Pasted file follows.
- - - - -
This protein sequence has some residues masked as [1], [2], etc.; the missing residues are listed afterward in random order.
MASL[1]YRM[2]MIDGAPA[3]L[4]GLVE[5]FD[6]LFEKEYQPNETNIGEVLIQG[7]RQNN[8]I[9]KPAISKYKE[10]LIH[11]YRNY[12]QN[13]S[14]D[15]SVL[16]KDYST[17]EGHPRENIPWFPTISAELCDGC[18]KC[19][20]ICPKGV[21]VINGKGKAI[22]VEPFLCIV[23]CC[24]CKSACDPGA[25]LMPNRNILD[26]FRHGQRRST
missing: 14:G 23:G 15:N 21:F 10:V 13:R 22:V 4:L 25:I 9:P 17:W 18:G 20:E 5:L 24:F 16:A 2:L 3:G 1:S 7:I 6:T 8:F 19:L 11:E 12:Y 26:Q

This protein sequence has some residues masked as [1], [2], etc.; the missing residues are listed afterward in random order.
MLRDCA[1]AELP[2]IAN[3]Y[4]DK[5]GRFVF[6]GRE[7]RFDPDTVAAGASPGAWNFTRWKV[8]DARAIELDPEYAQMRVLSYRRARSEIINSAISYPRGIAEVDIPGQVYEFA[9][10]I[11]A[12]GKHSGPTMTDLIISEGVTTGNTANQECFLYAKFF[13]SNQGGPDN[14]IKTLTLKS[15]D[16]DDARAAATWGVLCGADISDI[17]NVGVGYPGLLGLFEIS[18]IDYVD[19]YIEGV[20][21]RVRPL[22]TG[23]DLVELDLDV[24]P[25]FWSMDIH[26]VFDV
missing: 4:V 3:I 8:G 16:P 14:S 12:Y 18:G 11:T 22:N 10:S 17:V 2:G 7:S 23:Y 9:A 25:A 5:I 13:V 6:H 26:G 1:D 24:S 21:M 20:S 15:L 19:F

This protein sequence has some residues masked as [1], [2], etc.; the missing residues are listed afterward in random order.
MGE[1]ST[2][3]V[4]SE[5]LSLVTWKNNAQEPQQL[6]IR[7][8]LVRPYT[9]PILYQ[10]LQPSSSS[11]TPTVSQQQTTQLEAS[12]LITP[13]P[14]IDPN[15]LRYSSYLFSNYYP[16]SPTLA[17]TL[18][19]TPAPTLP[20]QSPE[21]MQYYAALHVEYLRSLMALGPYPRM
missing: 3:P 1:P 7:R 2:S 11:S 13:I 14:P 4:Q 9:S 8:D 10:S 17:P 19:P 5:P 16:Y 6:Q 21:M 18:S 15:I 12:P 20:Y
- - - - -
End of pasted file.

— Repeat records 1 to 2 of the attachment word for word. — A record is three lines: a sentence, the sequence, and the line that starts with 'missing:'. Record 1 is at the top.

This protein sequence has some residues masked as [1], [2], etc.; the missing residues are listed afterward in random order.
MASL[1]YRM[2]MIDGAPA[3]L[4]GLVE[5]FD[6]LFEKEYQPNETNIGEVLIQG[7]RQNN[8]I[9]KPAISKYKE[10]LIH[11]YRNY[12]QN[13]S[14]D[15]SVL[16]KDYST[17]EGHPRENIPWFPTISAELCDGC[18]KC[19][20]ICPKGV[21]VINGKGKAI[22]VEPFLCIV[23]CC[24]CKSACDPGA[25]LMPNRNILD[26]FRHGQRRST
missing: 14:G 23:G 15:N 21:F 10:V 13:R 22:V 4:L 25:I 9:P 17:W 18:G 20:E 5:L 24:F 16:A 2:L 3:G 1:S 7:I 6:T 8:F 19:L 11:E 12:Y 26:Q

This protein sequence has some residues masked as [1], [2], etc.; the missing residues are listed afterward in random order.
MLRDCA[1]AELP[2]IAN[3]Y[4]DK[5]GRFVF[6]GRE[7]RFDPDTVAAGASPGAWNFTRWKV[8]DARAIELDPEYAQMRVLSYRRARSEIINSAISYPRGIAEVDIPGQVYEFA[9][10]I[11]A[12]GKHSGPTMTDLIISEGVTTGNTANQECFLYAKFF[13]SNQGGPDN[14]IKTLTLKS[15]D[16]DDARAAATWGVLCGADISDI[17]NVGVGYPGLLGLFEIS[18]IDYVD[19]YIEGV[20][21]RVRPL[22]TG[23]DLVELDLDV[24]P[25]FWSMDIH[26]VFDV
missing: 4:V 3:I 8:G 16:P 14:S 12:Y 18:G 11:T 22:N 10:S 17:V 2:G 7:S 23:Y 9:A 25:A 5:I 13:V 6:H 26:G 1:D 24:S 21:M 20:S 15:L 19:F